Can I really absorb this newness, my Mother’s own birth?
Can I know this now, in this body,
with these five senses, so crude and dull?
What is it that knows?
Like an astronomer gazing at the sky,
I try, I sense as best I can,
reaching, imagining, breathing with Her.


Annelinde Metzner
Meher Baba Center, South Carolina
April 13, 2011






















Saturday, April 14, 2018

Wake Robin




Red Trillium


Blood-red trillium,
      with your sumptuous variegated leaf patterns,
      arising in big colonies early, so early in spring
      amid dry leaves and old twigs,
Triple Goddess, you sprout from the dry earth
      innocently, as if it were every day
      ancient knowledge comes forth into our sight.
You lie barely visible at our feet,
      one of the old ones, short and well-adapted
      to the forest floor, a gnome
      with a new red cap.
But no pretty pink here, nor lacy white.
      You are of the blood of the Earth Mother herself,
      and even Her rich warm blood has beauty,
      and she will not hide this, our Mother.
      She bleeds, and Her blood is beautiful.
Wake Robin, wake us to know
      where e’er we walk, She feels and knows.
      We kiss the Earth, but She bruises, too,
      in bloodroot, in trillium, in fracking, in clearcut, in war.
Wake, Robin, don’t be a fool!
      Here is Life’s own rich display, ineffable,
      the upward thrust, the very orgasm of Spring.
She is here today, for you, for us,
      crowding upward for us here,
      but once only.

Annelinde Metzner
Flat Creek North Carolina

March 23, 2012





 
Yellow trillium
  



Botanical Gardens in Asheville, NC








  

Tuesday, April 10, 2018

The Mulberry Tree







Mulberry tree


A walking meditation, I step downward
to the edge of the sea wall.
Silent as the marsh grass and the pluff mud,
all sound is absorbed but the “tweee” and “caw”
of the waterbirds.

Here is how I step:
        Give thanks for the egret.   Give thanks for me.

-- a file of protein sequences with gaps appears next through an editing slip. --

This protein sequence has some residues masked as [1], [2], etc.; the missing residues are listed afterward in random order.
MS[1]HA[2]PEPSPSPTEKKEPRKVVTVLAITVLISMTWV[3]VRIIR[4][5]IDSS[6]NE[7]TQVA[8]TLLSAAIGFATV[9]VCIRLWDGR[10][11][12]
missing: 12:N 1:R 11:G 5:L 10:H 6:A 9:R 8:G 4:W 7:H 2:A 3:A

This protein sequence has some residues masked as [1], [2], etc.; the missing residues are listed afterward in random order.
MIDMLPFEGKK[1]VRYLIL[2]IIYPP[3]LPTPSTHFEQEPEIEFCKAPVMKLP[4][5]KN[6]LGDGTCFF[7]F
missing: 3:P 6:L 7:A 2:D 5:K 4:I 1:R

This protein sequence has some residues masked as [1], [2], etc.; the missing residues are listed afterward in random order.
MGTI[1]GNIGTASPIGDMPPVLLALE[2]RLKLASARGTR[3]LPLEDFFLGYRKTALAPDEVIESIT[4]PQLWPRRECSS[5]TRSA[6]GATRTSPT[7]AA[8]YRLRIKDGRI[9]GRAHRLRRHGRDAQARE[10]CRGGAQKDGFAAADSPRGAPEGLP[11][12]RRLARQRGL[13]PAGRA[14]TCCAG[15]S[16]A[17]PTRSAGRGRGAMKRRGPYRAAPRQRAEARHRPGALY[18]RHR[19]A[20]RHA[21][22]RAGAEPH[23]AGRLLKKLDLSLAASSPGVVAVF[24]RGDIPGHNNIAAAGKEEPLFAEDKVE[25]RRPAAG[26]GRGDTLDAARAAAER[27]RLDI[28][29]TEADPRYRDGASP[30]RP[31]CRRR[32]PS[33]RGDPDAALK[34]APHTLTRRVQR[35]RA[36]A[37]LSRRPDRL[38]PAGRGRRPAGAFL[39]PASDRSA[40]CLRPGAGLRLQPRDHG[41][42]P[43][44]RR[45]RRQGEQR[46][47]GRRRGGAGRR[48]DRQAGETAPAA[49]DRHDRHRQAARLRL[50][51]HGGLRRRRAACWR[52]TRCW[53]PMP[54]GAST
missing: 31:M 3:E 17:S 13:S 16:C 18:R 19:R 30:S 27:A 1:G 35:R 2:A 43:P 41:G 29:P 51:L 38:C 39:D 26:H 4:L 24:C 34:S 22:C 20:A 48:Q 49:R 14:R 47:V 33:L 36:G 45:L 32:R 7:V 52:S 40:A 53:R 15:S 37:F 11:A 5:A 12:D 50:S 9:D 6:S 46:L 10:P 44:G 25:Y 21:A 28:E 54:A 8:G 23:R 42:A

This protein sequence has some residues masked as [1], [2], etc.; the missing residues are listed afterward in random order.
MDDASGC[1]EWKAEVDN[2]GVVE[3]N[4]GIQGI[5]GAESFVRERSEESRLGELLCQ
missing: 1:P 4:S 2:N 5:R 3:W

Give thanks for the pelican.  Give thanks for me.
        Give thanks for the crow.    Give thanks for me.


Gazing out to the Beaufort River,
not really a river but a ceaseless pulsation of water,
forward and back, ebb and flow,
I sink my roots deep as the oaks by the shore.
Homeward I turn, and almost in the door,
above me, mulberries!
Ripe and black as the night,
they offer themselves to my fingers and mouth,
turning them purple with delight.
Goddess, how you surprise me!
How I kiss you with each step,
‘til you tap me on my shoulder,
opening me, purple, indigo, black as night
with my burst-open welcoming of You.

Annelinde Metzner
Beaufort, South Carolina
March 30, 2012



Beaufort River



Sea wall











Saturday, March 24, 2018

Looking Glass



Looking Glass Mountain




The earth’s egg,
she nestles here in her corpus luteum.
Bold and firm, how deep, how deep?
Huge egg, birth place, bursting place,
eminently fertile stone ground of all beginnings.
The earth’s egg,
smooth as silk at the long fall,
an Easter egg frosted with green.
In peace a buzzard glides by on the thermals,
loving Her, all bliss.

Annelinde Metzner    

July 25, 2009



Grandmother looking at the sky
















Sunday, March 18, 2018

Birthday Morning










Stepping out of my house on March Eighteenth,
-really, I am stepping INTO something-
the world is indigo in patches,